That said, one of the nice things about having had one catastrophic relationship prior to Anthony is that I have a benchmark. Yes, there is a “gap” in the vocabulary we use to say “I love you,” but, more often than not, we are on the same page. In my prior marriage, we fought nearly once a week, often lasting days. Anthony and I don’t fight very much, and when we do, we usually thaw in a few hours. I know that how often and to what degree a couple fights isn’t always the best barometer for romantic health, but having lived through the horrible end of that spectrum, I can confidently say that being with Anthony opened up to me a whole new landscape of mature, non-toxic, adult relationships.

A few nights ago, however, we had one of our rare “loud” disagreements.

It started out the way it often does–obtusely. We began arguing, quite heatedly, over whether there is ever such a thing as the ethical consumption of eggs or dairy when divorced from the exploitative machine of Big Ag and factory farming. About two years ago, I began studying animal ethics in a semi-casual way–mostly to develop a more considered approach to my own veganism. I’ve since broadened my reading to encompass a more wholesome understanding of the things that appear to drive human behavior, how we arrive at definitions of the words “right” and “wrong.” Every once in a while, I’ll pose a provocative ethical dilemma to Anthony in order to help round out my thinking. Anthony thinks I enjoy these discussions as a way of flexing my debate muscles or intellectual might, reliving the “glory days” from the courtroom. But this isn’t true.

The discussion of animal ethics is just a subtopic of a much more urgent one, a profoundly personal one–what is the meaning of life? And, more importantly, what happens to those we love when they die? I thus lobbed the ethical curveball over a plate of French fries in our hotel room in Chicago (“do you think it’s EVER ok to eat eggs or drink cow’s milk?”), while harboring a much more pressing agenda. I wanted to get an answer to a question that I couldn’t stop asking:

Is the Rainbow Bridge real and if so, will my Rudy be waiting for me at the end of it?

Two nights prior to our rendezvous with room service, I’d had a dream; one in which I drew a picture of a bright sun, fluffy clouds, a large rainbow that took up the majority of the white page, and a tiny little dog waiting primly at its feet. I woke up and it was like my dog had died all over again.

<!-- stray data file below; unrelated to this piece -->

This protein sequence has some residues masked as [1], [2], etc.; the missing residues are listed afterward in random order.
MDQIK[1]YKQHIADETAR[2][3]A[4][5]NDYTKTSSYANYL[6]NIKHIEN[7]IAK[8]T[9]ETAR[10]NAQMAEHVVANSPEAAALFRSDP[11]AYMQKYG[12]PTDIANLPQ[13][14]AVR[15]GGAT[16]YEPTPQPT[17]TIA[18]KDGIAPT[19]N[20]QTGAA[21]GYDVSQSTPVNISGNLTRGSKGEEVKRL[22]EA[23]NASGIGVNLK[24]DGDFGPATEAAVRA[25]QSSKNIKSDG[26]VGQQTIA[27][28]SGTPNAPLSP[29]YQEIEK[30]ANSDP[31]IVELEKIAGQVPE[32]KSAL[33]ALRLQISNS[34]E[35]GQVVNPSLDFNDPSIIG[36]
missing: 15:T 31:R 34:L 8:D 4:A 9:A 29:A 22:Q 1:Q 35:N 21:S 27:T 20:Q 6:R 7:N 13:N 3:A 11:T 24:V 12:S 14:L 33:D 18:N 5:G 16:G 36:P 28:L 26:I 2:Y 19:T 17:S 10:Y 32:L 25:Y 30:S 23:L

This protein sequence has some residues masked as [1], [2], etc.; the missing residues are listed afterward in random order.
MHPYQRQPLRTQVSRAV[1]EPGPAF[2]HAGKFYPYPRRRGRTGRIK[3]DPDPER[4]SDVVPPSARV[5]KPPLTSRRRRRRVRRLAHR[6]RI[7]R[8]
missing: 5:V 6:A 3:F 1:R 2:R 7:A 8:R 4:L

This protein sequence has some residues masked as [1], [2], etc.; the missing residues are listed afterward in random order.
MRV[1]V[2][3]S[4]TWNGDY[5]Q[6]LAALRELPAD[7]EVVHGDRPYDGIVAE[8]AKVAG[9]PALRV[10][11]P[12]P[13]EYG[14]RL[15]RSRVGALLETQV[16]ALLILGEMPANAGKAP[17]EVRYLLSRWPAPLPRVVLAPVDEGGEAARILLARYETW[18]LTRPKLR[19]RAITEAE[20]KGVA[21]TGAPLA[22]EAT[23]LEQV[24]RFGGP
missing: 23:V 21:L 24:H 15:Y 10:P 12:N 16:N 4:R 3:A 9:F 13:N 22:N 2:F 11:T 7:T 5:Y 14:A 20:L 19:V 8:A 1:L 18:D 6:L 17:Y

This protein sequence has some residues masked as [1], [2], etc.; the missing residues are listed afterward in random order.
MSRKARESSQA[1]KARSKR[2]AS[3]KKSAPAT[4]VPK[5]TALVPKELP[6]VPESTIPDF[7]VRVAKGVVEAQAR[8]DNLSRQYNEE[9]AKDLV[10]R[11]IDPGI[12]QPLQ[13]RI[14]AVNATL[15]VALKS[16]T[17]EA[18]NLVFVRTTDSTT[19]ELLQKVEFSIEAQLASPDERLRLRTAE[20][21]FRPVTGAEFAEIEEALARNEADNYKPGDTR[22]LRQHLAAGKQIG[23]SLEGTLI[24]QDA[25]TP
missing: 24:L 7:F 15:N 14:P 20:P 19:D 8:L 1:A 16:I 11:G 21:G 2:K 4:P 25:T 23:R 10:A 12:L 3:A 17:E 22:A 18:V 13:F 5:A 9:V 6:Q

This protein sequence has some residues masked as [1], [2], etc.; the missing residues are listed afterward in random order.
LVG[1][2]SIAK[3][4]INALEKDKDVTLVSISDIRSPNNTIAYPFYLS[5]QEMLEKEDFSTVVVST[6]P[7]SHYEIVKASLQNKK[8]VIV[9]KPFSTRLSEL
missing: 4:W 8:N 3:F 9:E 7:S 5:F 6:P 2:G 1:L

I rolled out of bed and headed to the suitcase I’d packed the night before. It was Mother’s Day and we had an early flight to Chicago to visit with our moms. I hardly said two words to Anthony. On the car ride to LAX, I allowed myself to bring that picture I drew in my dreams to life–a real sun dripping its warmth through thick clouds like hot honey, a majestic rainbow spreading itself across the sky like one of my mother’s fans, and a real, live, breathing, white bichon-poodle named Rudy (sometimes called Roodles) waiting on pins and needles for me. I stared out the window of our Uber, watched the mist shrink back into the hills as if frightened by my longing.

It still took my breath away.

How fucking much I wanted something I could not have.

I tried to color it in real life from my hotel room.

I don’t like to talk to Anthony about my grief. There’s some part of me that understands, instinctively, that this wound remains open and quivering, and should Anthony brush up against it with anything less than surgical precision, he will hurt me. So, instead of simply broaching the subject, I buried myself in the Kindle version of Camus’s essays on the meaning of life and tried to convince myself that I could be happy even if I never got to see Rudy again (spoiler alert: that’s Camus’s conclusion). And yet, there was also a part of me that knew the French philosopher’s charmingly persuasive prose could only do so much. As my husband, Anthony, and Anthony alone, had the power to soothe me–not make it go away, but make it hurt less, I wanted him to sit with me, talk to me, tease out the edges of my grief so that I didn’t feel so goddamn alone in it.

But… this is not Anthony’s love language.

For two days, we were the proverbial ships passing in the night. Anthony could sense something was upsetting me, but didn’t know how much effort he should make to get to the bottom of it. When he asked what was wrong, I responded with a terse, “I had a bad dream about Rudy” in a way that hardly invited any further conversation. I stayed inside a cloud of unhappiness and even resentment–I felt defeated by death and thus powerless in life, and Anthony didn’t really know how to cut through the fog to get to me, even though I wanted him to. And I translated that incapacity as indifference.

We had very different views on whether or not one could ever ethically consume eggs or dairy, and perhaps because of the emotional tundra that had wedged itself between us for the past 48 hours, I found that difference to be unacceptable, unbearable. All of a sudden, an intellectual exercise transformed into the lynchpin of our entire marriage. Everything rested on our ability to “get on the same page.” My anxiety cast an uncomfortable urgency over our “debate,” and Anthony read this as a desire to “win the argument,” an instinct cultivated from years in the courtroom.

The conversation suddenly shifted from a largely academic one about a hypothetical that was unlikely to ever materialize in our own lives (neither of us will ever voluntarily consume dairy or eggs in our lifetimes) to a very real, very non-hypothetical dispute over what I viewed as a lack of emotional support from my partner.